It’s not easy for us to survive the pandemic for nearly a year and a half, and for many others who rely only on their earnings to nourish themselves and their family. When you think of it, many of us should really be grateful, because you may feel blessed to be living this life in comparison to the person I am about to speak about now.
Nowadays, many young people only want to have fun and enjoy themselves. They want to ‘lepak,’ be with their buddies. But some of them are absolutely contrary. Some individuals like Hema are striving each and every day – putting so much effort just to gain enough money and experience for a better future.
Hema is 22, running her own food stall at SS13 New Sea View Restaurant. She started up this food stall last July 2020, by the name, ‘Flame Grill Out’ which serves western meals.
Varnam: How do you manage to run your stall during this pandemic?
Hema: When MCO was first commenced, business was actually going quite well. In facts, my sales could go up to RM400-RM500 a day. However, my business really slowed down when the CMCO began because the majority were at home and cooked at home rather than at a “food stall”.
So it really badly affected my business. Hence, to market my stable, I have used social media and communication tools like Whatsapp. I got several orders and, surprisingly, I was supported by a number of my childhood pals.
Varnam: Do you always wanted to work in this field or did you just fall here out of choice?
Hema: I would say this is my secondary choice, because I actually dreamed of becoming a lawyer at first. But due to financial constraints I decided to pursue culinary instead.However, if I get the chance, I will love to truly pursue law.
Varnam: What is your working schedule like and do you get tired or demotivated with your working schedule?
Hema: I work from 10 to 10, 7 days a week. Normally, I would take a break from 3pm to 6pm but I stopped it because I see there are some customers who come during that time. So, I will just work straight throughout that 12 hours while taking small breaks just to have my meals. I do have some helpers who come in but they are not there all the time. So I just had to rely on myself.
Varnam: What are the difficulties that you face running a stall alone?
Hema: Honestly, I would love to have someone to help me prepare some of the food because oftentimes i would feel really exhausted. Also working from 10 to 10 for 7 days straight also means there is no time for my social life. I don’t have time even for my family and I just work all the time. I also lost a lot of my contacts due to that. But I want to do this because I just want to be “successful”.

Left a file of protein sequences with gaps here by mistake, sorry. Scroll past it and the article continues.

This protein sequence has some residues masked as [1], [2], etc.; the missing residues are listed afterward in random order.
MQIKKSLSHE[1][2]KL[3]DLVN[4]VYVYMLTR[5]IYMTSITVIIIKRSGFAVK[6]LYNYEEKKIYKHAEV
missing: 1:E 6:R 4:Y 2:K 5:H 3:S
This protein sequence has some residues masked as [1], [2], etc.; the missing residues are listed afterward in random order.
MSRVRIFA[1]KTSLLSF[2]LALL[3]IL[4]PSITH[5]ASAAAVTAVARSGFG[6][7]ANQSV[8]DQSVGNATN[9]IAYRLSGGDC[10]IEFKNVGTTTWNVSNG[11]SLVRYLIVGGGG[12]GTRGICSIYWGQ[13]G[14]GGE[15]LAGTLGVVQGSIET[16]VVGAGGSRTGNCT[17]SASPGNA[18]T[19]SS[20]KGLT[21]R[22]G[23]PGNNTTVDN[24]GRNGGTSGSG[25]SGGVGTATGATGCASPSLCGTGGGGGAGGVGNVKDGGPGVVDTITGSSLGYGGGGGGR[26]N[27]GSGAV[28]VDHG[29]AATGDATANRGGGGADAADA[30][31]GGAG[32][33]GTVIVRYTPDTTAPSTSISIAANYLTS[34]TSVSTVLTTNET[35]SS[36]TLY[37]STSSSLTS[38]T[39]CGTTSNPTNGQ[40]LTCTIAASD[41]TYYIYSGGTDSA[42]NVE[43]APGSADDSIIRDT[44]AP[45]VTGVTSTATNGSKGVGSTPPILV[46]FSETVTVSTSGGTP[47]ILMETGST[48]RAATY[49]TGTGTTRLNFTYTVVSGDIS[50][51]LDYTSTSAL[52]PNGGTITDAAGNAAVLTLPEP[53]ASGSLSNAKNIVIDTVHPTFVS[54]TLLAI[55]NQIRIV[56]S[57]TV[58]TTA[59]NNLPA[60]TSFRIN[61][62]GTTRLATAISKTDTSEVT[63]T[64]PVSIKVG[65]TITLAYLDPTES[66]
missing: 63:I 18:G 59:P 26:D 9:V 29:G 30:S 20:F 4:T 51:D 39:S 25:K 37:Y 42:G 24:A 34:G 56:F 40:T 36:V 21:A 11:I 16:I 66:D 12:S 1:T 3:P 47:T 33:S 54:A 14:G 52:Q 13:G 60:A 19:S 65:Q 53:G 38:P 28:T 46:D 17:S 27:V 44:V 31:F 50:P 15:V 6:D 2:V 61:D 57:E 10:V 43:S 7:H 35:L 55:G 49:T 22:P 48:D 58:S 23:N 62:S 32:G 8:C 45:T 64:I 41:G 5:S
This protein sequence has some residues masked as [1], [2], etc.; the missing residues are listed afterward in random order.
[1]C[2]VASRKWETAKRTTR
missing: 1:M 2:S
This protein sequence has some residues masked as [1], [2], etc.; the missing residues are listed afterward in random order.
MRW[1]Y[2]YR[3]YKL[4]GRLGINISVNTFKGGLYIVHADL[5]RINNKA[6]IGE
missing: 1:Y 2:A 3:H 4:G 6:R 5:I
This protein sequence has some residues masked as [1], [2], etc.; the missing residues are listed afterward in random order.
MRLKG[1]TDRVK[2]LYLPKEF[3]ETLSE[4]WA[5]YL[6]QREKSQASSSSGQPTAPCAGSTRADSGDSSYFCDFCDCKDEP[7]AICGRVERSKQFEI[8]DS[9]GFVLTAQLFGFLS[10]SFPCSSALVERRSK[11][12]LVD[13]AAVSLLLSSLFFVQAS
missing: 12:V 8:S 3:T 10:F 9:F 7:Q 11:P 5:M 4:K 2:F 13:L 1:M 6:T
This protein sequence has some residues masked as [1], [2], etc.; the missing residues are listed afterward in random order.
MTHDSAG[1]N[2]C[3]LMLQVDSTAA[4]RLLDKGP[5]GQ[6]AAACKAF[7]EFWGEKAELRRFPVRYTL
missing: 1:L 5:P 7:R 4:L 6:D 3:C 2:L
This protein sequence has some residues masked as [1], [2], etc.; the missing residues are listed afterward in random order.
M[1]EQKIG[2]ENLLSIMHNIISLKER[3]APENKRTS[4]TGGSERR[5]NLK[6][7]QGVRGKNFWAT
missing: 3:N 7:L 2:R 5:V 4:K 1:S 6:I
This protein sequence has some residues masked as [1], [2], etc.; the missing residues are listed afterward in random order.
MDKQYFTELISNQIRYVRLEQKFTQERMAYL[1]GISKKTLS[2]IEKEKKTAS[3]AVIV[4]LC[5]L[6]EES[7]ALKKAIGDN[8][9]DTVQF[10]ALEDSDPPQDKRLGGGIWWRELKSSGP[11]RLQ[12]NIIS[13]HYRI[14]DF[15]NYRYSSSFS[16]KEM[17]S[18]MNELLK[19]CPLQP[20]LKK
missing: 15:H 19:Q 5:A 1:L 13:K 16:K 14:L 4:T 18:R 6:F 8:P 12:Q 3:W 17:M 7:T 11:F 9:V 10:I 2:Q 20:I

“I believe that if you work hard now, you can enjoy your life later.”
Varnam: What could you have done during this pandemic to improve your business?
Hema: I’d state that it is really vital to improve my customer base for now. I actually lost 80% of my customers during this pandemic, because from RM 400-RM500, I started earning RM40-RM50 a day now. And I somehow have to manage to pay my bills and rentals with that.
I know it’s my business but I get a wage then the remainder goes to my business fund. But I haven’t had salaries for nearly 3 to 4 months since, with the MCO and CMCO. My business is progressively improving now, however, but my customer base is not yet in line.
Hema has actually worked in a number of places in order to save up enough money to open her own food stall. She did her internship at the 5-star ‘Pullman Kuala Lumpur’ hotel near Pavilion.
Varnam: Do you have any future plans to expand your business?
Hema: If I do have the opportunity, I would love to open in a different food court. My concept is actually, restaurant cuisine in a food court. So I want to serve what the cafés are serving in a food court at an inexpensive price.
Because I’ve heard some people saying that they can’t afford western meals. So, my stall could offer western food for everyone at an affordable price. I began to receive more devoted consumers from this.
Varnam: Where do you see yourself in a few years from now?
Hema: I would actually like to open a stall-franchise business. In other words, I’d like to franchise to people who can’t afford to open their own restaurant but can afford to run a small food stall. That way, I’d be able to help people who are having difficulties with their businesses. I’m saying this because I’ve been in similar situations.
Varnam: Do you have a life philosophy in which you strongly believe?
Hema: There is this quote by Abdul Sattar Edhi. I say this quote every morning, and every time I read it, it makes me cry because of the profound meaning it holds. It goes something like this, “A hungry stomach, an empty pocket and a broken heart can teach you the best lessons of life”. I look at this quote everyday.
It was simply inspiring to interview a hardworking young woman like Hema. Looking at her effort and listening to her stories during the interview, I could see how much she would progress and grow in the coming years. Hema, keep inspiring and rocking!